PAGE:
When retelling someone else's story, I imagine that it's always a concern of how to make your retelling stand out and become a legimitate story in its own right. I think that Hale does a fantastic job in her retelling of this classic (but perhaps not incredibly well-known) Grimms fairy tale. As with most fairy tales, "The Goose Girl" almost reads like the bare bone outline of a story. Throughout her retelling, Hale works to flesh out the original tale. We're given names for the characters, as well as personalities and motivations. I have recently come to the conclusion that I really do enjoy reading about political conflicts within stories, as long as they're not too drawn-out or feature too many characters/countries. With that being said, I really enjoyed the politics that Hale added between the countries of Kildenree and Bayern, as well as the smaller political conflicts between the different inhabitants of Bayern. All of the political and social issues gave the characters greater drive and actually helped to explain some of the parts that the original fairy tale simply revealed as a matter of fact.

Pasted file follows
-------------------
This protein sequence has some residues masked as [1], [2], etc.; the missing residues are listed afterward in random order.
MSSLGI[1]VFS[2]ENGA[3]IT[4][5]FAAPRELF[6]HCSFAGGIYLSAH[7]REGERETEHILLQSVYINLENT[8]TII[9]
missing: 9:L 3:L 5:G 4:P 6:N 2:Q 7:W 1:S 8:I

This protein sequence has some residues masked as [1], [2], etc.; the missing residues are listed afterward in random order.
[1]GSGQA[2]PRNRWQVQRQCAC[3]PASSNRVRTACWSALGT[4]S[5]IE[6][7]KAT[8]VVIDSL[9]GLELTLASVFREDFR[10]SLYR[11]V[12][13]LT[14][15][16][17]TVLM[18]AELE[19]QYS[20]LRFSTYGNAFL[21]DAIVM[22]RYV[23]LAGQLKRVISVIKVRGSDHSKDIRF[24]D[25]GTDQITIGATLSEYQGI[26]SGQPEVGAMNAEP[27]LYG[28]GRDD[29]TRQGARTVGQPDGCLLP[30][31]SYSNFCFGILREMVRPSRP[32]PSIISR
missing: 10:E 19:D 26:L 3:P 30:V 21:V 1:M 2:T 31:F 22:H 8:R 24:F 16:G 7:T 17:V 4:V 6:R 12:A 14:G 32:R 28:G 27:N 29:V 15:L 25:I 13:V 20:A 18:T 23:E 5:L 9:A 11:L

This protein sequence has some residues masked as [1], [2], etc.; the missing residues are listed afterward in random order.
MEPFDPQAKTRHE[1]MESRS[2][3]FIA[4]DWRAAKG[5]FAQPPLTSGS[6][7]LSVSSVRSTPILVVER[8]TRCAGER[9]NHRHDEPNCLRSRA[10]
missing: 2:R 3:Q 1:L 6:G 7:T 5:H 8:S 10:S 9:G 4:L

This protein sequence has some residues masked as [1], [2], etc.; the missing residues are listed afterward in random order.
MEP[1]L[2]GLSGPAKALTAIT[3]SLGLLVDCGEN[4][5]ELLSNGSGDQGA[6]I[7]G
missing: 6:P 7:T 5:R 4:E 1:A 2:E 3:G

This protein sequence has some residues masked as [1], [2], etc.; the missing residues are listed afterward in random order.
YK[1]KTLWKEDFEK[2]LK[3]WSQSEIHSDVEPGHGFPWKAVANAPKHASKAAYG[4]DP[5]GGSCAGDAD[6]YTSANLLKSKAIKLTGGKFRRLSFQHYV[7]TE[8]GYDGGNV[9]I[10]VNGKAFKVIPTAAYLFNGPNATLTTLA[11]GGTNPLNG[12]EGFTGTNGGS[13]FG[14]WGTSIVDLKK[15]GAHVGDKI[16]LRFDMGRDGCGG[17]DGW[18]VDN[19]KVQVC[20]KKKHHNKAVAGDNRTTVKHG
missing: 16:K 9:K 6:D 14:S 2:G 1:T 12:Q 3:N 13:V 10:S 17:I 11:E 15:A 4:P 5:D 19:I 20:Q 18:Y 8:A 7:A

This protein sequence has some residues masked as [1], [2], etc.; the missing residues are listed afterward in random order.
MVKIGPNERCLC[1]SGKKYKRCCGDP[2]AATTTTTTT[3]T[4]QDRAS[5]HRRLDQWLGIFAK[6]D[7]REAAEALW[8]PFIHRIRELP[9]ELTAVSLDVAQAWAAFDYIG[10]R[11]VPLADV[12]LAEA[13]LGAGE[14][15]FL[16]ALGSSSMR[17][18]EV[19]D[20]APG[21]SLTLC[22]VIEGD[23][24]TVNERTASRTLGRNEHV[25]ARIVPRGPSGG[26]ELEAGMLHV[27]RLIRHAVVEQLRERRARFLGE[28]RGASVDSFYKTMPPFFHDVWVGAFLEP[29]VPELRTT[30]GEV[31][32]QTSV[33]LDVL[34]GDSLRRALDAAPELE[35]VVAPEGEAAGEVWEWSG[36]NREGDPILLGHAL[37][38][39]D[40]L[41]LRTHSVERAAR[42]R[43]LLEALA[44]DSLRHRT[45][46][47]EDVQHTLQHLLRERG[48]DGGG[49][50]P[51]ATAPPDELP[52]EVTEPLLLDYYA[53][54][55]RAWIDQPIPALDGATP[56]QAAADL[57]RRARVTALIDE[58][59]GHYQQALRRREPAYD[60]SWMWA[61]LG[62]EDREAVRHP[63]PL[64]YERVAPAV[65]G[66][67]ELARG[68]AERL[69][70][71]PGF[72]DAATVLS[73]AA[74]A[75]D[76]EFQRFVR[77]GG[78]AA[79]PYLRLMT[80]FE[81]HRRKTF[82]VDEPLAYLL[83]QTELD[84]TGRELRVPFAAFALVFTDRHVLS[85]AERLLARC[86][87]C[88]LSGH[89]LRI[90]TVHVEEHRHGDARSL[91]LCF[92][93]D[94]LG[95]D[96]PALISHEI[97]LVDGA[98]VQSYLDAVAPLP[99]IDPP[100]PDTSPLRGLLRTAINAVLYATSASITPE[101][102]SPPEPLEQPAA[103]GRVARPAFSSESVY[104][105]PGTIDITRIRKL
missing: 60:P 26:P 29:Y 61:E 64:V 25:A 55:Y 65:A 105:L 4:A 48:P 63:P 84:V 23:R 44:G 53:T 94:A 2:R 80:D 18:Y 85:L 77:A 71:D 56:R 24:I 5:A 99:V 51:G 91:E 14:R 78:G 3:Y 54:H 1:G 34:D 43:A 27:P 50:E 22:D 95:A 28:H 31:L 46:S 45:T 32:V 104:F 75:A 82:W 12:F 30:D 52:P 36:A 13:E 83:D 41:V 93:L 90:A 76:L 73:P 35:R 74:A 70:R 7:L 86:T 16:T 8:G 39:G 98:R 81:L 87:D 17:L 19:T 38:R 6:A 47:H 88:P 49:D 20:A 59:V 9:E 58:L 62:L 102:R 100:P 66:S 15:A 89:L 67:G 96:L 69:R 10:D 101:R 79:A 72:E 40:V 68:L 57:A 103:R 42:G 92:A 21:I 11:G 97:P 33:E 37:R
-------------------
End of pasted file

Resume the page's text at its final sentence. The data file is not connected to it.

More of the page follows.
I thought it was interesting how Hale chose to interpret the magical influences of the original tale. In the tale, the princess' horse Falada can speak and whenever the goose boy comes close to taking a strand of the princess' hair as she brushes it, winds rise up and cause him to chase his hat across the field. Instead of leaving those events unexplained and at odds with the rest of the story, Hale created the concept of the three types of speech: people speech, animal speech, and wind speech. Ani is not gifted with people speech (or the ability to speak eloquently and convincingly to other humans), but she finds out that she has a knack for animal speech, and wind speech is something that she gradually acquires. While I appreciate the fact that Hale chose to stay very close to the source material and thus created these different speeches, one always has to be careful while adding magical elements in a story. I liked the inclusion of the different speeches and felt it was a unique touch, but the various speeches turned the climax into too much of a deus ex machina for me, where the magical powers more than the characters themselves solve the major problems.